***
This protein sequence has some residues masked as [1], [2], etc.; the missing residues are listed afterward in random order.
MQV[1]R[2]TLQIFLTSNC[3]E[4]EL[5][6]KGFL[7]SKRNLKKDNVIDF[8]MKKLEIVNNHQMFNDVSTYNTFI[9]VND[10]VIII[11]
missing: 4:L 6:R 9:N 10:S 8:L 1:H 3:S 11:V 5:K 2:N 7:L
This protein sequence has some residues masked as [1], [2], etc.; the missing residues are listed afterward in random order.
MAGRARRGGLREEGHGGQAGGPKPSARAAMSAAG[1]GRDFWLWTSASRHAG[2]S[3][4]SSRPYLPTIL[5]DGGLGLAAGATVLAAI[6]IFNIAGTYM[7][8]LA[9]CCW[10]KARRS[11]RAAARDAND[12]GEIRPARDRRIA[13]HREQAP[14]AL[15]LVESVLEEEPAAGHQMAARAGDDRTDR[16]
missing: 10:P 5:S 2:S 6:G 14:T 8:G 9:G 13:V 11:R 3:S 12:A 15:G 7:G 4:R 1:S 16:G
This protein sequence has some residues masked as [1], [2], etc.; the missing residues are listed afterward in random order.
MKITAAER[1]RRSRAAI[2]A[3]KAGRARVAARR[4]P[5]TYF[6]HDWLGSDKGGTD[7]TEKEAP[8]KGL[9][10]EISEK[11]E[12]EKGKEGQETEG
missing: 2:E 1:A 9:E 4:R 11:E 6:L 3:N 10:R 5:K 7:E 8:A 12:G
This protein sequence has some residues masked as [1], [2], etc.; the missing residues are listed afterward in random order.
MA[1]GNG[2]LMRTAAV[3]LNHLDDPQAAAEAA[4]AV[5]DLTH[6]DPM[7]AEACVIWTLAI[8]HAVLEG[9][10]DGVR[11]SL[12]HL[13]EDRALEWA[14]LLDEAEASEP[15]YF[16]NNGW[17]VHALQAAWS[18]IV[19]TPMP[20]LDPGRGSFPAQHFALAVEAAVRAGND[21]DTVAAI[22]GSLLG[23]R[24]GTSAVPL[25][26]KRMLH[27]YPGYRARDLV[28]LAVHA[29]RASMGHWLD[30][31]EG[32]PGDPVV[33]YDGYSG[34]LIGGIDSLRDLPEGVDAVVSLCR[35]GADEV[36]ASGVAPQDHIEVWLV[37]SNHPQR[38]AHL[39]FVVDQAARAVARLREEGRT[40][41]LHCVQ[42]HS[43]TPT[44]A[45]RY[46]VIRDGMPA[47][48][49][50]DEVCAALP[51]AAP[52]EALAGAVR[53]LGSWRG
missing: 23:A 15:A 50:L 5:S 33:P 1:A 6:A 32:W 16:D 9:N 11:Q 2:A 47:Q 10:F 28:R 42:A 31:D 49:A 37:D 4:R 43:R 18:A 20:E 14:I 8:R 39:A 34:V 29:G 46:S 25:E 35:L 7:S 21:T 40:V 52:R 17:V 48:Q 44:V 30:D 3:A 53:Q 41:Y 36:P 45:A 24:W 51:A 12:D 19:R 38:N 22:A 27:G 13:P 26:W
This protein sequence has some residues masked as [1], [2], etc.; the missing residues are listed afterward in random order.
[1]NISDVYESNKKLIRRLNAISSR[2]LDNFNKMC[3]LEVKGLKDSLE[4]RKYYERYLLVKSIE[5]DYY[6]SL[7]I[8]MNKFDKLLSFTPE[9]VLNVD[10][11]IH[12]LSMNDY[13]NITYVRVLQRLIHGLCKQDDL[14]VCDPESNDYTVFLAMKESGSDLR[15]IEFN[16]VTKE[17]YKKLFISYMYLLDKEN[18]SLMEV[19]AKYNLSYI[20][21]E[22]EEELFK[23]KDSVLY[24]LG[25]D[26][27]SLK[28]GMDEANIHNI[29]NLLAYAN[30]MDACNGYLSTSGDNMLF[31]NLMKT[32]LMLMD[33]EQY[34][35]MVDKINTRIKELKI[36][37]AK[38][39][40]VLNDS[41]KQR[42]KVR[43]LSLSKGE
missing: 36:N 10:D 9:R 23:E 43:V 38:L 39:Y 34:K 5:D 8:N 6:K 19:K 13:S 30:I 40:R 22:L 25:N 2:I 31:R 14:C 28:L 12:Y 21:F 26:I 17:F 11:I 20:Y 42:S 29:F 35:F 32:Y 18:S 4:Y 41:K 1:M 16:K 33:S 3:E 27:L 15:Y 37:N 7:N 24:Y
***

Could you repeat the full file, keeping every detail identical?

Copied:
This protein sequence has some residues masked as [1], [2], etc.; the missing residues are listed afterward in random order.
MQV[1]R[2]TLQIFLTSNC[3]E[4]EL[5][6]KGFL[7]SKRNLKKDNVIDF[8]MKKLEIVNNHQMFNDVSTYNTFI[9]VND[10]VIII[11]
missing: 4:L 6:R 9:N 10:S 8:L 1:H 3:S 11:V 5:K 2:N 7:L
This protein sequence has some residues masked as [1], [2], etc.; the missing residues are listed afterward in random order.
MAGRARRGGLREEGHGGQAGGPKPSARAAMSAAG[1]GRDFWLWTSASRHAG[2]S[3][4]SSRPYLPTIL[5]DGGLGLAAGATVLAAI[6]IFNIAGTYM[7][8]LA[9]CCW[10]KARRS[11]RAAARDAND[12]GEIRPARDRRIA[13]HREQAP[14]AL[15]LVESVLEEEPAAGHQMAARAGDDRTDR[16]
missing: 10:P 5:S 2:S 6:G 14:T 8:G 9:G 13:V 11:R 3:S 12:A 15:G 7:G 4:R 1:S 16:G
This protein sequence has some residues masked as [1], [2], etc.; the missing residues are listed afterward in random order.
MKITAAER[1]RRSRAAI[2]A[3]KAGRARVAARR[4]P[5]TYF[6]HDWLGSDKGGTD[7]TEKEAP[8]KGL[9][10]EISEK[11]E[12]EKGKEGQETEG
missing: 2:E 1:A 9:E 4:R 11:E 6:L 3:N 10:R 5:K 7:E 8:A 12:G
This protein sequence has some residues masked as [1], [2], etc.; the missing residues are listed afterward in random order.
MA[1]GNG[2]LMRTAAV[3]LNHLDDPQAAAEAA[4]AV[5]DLTH[6]DPM[7]AEACVIWTLAI[8]HAVLEG[9][10]DGVR[11]SL[12]HL[13]EDRALEWA[14]LLDEAEASEP[15]YF[16]NNGW[17]VHALQAAWS[18]IV[19]TPMP[20]LDPGRGSFPAQHFALAVEAAVRAGND[21]DTVAAI[22]GSLLG[23]R[24]GTSAVPL[25][26]KRMLH[27]YPGYRARDLV[28]LAVHA[29]RASMGHWLD[30][31]EG[32]PGDPVV[33]YDGYSG[34]LIGGIDSLRDLPEGVDAVVSLCR[35]GADEV[36]ASGVAPQDHIEVWLV[37]SNHPQR[38]AHL[39]FVVDQAARAVARLREEGRT[40][41]LHCVQ[42]HS[43]TPT[44]A[45]RY[46]VIRDGMPA[47][48][49][50]DEVCAALP[51]AAP[52]EALAGAVR[53]LGSWRG
missing: 23:A 15:A 50:L 5:S 33:P 1:A 6:A 32:W 16:D 9:N 11:Q 2:A 47:Q 10:F 28:R 42:A 31:D 49:A 37:D 4:R 43:R 18:A 20:E 14:I 8:R 39:A 34:V 29:G 46:S 25:E 35:L 7:S 21:T 40:V 52:R 17:V 48:Q 44:V 30:D 3:A 53:Q 41:Y 36:P 45:A 24:W 51:A 12:D 19:R 38:N 22:A 27:G 13:P 26:W
This protein sequence has some residues masked as [1], [2], etc.; the missing residues are listed afterward in random order.
[1]NISDVYESNKKLIRRLNAISSR[2]LDNFNKMC[3]LEVKGLKDSLE[4]RKYYERYLLVKSIE[5]DYY[6]SL[7]I[8]MNKFDKLLSFTPE[9]VLNVD[10][11]IH[12]LSMNDY[13]NITYVRVLQRLIHGLCKQDDL[14]VCDPESNDYTVFLAMKESGSDLR[15]IEFN[16]VTKE[17]YKKLFISYMYLLDKEN[18]SLMEV[19]AKYNLSYI[20][21]E[22]EEELFK[23]KDSVLY[24]LG[25]D[26][27]SLK[28]GMDEANIHNI[29]NLLAYAN[30]MDACNGYLSTSGDNMLF[31]NLMKT[32]LMLMD[33]EQY[34][35]MVDKINTRIKELKI[36][37]AK[38][39][40]VLNDS[41]KQR[42]KVR[43]LSLSKGE
missing: 36:N 10:D 9:R 23:E 43:V 38:L 39:Y 34:K 5:D 8:N 6:K 19:K 13:S 30:I 40:R 22:L 25:N 2:I 31:R 14:C 28:L 12:Y 21:F 26:I 17:F 11:I 20:Y 42:S 29:F 35:F 32:Y 18:S 4:Y 41:K 1:M 16:K 33:S 3:E 27:L 15:Y 37:N 7:N 24:Y